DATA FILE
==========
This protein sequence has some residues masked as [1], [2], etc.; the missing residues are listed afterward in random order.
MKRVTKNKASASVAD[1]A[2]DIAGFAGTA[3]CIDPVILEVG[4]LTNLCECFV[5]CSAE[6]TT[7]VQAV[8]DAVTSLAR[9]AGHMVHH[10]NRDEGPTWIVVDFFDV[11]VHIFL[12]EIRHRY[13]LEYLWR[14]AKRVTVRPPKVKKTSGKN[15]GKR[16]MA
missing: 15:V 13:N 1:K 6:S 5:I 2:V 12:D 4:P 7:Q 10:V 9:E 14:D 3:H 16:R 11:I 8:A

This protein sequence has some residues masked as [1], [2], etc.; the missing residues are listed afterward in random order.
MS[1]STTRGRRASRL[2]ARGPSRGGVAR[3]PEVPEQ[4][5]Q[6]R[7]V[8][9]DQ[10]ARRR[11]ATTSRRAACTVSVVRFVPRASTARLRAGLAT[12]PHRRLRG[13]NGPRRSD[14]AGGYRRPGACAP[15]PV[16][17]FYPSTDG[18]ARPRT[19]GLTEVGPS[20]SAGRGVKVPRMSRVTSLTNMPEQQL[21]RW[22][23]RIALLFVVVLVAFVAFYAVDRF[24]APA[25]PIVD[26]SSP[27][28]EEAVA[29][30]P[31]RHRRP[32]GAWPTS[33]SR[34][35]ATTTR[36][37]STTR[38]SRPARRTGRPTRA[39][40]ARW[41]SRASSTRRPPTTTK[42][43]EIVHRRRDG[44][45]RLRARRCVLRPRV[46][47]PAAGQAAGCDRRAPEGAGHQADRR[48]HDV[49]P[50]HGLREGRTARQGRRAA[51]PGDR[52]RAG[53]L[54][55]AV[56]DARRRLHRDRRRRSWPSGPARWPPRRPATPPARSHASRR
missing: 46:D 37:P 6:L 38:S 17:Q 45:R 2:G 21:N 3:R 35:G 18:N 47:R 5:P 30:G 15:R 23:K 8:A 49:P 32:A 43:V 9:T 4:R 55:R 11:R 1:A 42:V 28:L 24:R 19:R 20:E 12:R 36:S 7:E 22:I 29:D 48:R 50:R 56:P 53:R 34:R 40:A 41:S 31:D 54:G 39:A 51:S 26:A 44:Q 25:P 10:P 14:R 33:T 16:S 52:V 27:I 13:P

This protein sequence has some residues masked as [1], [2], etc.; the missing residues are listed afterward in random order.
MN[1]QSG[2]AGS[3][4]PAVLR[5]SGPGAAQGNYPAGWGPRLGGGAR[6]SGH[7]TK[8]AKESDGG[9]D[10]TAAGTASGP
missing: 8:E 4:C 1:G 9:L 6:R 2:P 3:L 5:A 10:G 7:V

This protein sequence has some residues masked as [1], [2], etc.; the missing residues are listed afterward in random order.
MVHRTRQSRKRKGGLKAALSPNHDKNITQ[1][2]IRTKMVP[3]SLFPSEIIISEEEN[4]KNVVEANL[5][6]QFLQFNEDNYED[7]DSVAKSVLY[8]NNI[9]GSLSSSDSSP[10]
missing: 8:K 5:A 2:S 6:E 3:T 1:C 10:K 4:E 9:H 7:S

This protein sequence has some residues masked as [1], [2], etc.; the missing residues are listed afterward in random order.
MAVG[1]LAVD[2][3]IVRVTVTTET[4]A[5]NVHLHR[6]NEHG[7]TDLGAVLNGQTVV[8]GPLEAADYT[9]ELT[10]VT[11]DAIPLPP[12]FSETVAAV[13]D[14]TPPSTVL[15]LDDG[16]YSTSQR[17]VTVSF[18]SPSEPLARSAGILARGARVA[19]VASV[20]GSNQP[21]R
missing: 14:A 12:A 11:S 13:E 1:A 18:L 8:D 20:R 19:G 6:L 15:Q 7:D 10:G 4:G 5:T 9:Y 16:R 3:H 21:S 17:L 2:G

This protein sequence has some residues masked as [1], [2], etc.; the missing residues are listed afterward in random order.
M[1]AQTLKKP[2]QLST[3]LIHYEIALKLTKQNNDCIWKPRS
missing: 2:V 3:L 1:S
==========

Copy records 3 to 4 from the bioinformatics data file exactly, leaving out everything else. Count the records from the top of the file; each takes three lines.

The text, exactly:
This protein sequence has some residues masked as [1], [2], etc.; the missing residues are listed afterward in random order.
MN[1]QSG[2]AGS[3][4]PAVLR[5]SGPGAAQGNYPAGWGPRLGGGAR[6]SGH[7]TK[8]AKESDGG[9]D[10]TAAGTASGP
missing: 8:E 4:C 1:G 9:L 6:R 2:P 3:L 5:A 10:G 7:V

This protein sequence has some residues masked as [1], [2], etc.; the missing residues are listed afterward in random order.
MVHRTRQSRKRKGGLKAALSPNHDKNITQ[1][2]IRTKMVP[3]SLFPSEIIISEEEN[4]KNVVEANL[5][6]QFLQFNEDNYED[7]DSVAKSVLY[8]NNI[9]GSLSSSDSSP[10]
missing: 8:K 5:A 2:S 6:E 3:T 1:C 10:K 4:E 9:H 7:S